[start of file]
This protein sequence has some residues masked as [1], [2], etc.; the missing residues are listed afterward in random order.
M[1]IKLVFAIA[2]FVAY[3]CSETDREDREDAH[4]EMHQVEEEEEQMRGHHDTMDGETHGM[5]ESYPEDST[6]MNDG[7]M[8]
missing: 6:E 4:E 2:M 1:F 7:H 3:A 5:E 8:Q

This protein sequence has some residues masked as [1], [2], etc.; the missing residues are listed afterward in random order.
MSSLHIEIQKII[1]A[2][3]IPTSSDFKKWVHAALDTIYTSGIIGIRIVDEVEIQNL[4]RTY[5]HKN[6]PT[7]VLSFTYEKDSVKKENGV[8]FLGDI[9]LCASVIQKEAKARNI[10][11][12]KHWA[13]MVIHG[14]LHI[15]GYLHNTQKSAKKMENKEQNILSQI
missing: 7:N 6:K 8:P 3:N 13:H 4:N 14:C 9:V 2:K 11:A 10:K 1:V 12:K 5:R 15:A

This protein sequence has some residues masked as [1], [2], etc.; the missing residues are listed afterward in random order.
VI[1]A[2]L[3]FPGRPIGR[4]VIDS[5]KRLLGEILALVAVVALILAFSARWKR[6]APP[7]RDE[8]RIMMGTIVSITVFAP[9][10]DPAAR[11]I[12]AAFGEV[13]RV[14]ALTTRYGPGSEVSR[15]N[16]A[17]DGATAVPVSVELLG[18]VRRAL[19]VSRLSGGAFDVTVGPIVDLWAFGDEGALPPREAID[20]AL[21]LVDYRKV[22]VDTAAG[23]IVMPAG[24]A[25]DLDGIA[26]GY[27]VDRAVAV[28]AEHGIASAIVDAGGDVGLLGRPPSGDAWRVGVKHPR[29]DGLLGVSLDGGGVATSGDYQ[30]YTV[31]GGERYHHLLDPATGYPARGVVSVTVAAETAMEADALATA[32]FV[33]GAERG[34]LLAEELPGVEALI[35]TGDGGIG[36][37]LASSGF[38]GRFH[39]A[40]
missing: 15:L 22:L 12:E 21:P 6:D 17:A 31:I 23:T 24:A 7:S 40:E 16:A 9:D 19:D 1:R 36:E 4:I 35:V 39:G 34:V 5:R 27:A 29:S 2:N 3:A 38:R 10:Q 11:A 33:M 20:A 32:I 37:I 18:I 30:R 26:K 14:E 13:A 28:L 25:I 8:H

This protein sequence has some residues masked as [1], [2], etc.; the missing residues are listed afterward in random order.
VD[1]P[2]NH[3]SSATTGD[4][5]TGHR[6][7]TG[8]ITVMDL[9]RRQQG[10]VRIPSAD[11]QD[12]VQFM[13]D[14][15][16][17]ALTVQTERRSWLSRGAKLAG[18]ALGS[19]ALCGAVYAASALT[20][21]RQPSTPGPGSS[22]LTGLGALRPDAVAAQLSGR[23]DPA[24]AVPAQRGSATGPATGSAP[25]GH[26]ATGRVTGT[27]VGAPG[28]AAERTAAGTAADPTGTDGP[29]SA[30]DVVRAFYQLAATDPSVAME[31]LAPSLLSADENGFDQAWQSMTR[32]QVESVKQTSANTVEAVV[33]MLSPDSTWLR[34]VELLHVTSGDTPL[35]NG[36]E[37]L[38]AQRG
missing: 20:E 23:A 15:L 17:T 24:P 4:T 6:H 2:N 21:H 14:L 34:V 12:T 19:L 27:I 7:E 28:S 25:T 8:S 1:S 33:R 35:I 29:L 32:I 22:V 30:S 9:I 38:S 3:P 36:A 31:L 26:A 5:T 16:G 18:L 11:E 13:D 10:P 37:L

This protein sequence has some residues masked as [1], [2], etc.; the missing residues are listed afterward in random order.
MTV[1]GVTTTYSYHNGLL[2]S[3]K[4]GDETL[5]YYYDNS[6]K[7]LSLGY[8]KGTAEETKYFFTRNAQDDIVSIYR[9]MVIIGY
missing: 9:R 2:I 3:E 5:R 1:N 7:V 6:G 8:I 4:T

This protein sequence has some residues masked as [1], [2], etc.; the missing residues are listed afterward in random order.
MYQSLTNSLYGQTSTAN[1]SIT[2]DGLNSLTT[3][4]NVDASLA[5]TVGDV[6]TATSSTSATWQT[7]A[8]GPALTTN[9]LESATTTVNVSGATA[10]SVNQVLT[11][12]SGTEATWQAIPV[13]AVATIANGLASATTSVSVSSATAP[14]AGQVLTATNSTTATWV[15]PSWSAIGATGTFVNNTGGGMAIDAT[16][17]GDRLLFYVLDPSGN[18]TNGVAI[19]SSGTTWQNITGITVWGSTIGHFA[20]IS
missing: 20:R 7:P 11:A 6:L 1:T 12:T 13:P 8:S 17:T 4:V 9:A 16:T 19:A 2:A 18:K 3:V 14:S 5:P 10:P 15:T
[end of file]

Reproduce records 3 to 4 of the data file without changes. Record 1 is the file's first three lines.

This protein sequence has some residues masked as [1], [2], etc.; the missing residues are listed afterward in random order.
VI[1]A[2]L[3]FPGRPIGR[4]VIDS[5]KRLLGEILALVAVVALILAFSARWKR[6]APP[7]RDE[8]RIMMGTIVSITVFAP[9][10]DPAAR[11]I[12]AAFGEV[13]RV[14]ALTTRYGPGSEVSR[15]N[16]A[17]DGATAVPVSVELLG[18]VRRAL[19]VSRLSGGAFDVTVGPIVDLWAFGDEGALPPREAID[20]AL[21]LVDYRKV[22]VDTAAG[23]IVMPAG[24]A[25]DLDGIA[26]GY[27]VDRAVAV[28]AEHGIASAIVDAGGDVGLLGRPPSGDAWRVGVKHPR[29]DGLLGVSLDGGGVATSGDYQ[30]YTV[31]GGERYHHLLDPATGYPARGVVSVTVAAETAMEADALATA[32]FV[33]GAERG[34]LLAEELPGVEALI[35]TGDGGIG[36][37]LASSGF[38]GRFH[39]A[40]
missing: 15:L 22:L 12:E 21:P 6:D 17:A 31:I 23:T 24:A 7:S 40:E 16:A 9:D 19:D 1:R 36:E 4:I 35:V 39:G 34:V 5:R 27:A 29:S 2:N 3:A 38:R 10:Q 11:A 33:M 20:A 32:I 37:I 18:I 30:R 26:K 14:E 13:A 28:L 25:I 8:H

This protein sequence has some residues masked as [1], [2], etc.; the missing residues are listed afterward in random order.
VD[1]P[2]NH[3]SSATTGD[4][5]TGHR[6][7]TG[8]ITVMDL[9]RRQQG[10]VRIPSAD[11]QD[12]VQFM[13]D[14][15][16][17]ALTVQTERRSWLSRGAKLAG[18]ALGS[19]ALCGAVYAASALT[20][21]RQPSTPGPGSS[22]LTGLGALRPDAVAAQLSGR[23]DPA[24]AVPAQRGSATGPATGSAP[25]GH[26]ATGRVTGT[27]VGAPG[28]AAERTAAGTAADPTGTDGP[29]SA[30]DVVRAFYQLAATDPSVAME[31]LAPSLLSADENGFDQAWQSMTR[32]QVESVKQTSANTVEAVV[33]MLSPDSTWLR[34]VELLHVTSGDTPL[35]NG[36]E[37]L[38]AQRG
missing: 20:E 23:A 15:L 17:T 24:P 4:T 6:H 2:N 21:H 14:L 34:V 12:T 19:L 27:I 7:E 28:S 25:T 8:S 1:S 33:R 35:I 29:L 32:I 22:V 30:S 9:I 38:S 3:P 36:A 31:L 26:A 5:T 16:G 18:L 11:E 13:D 10:P 37:L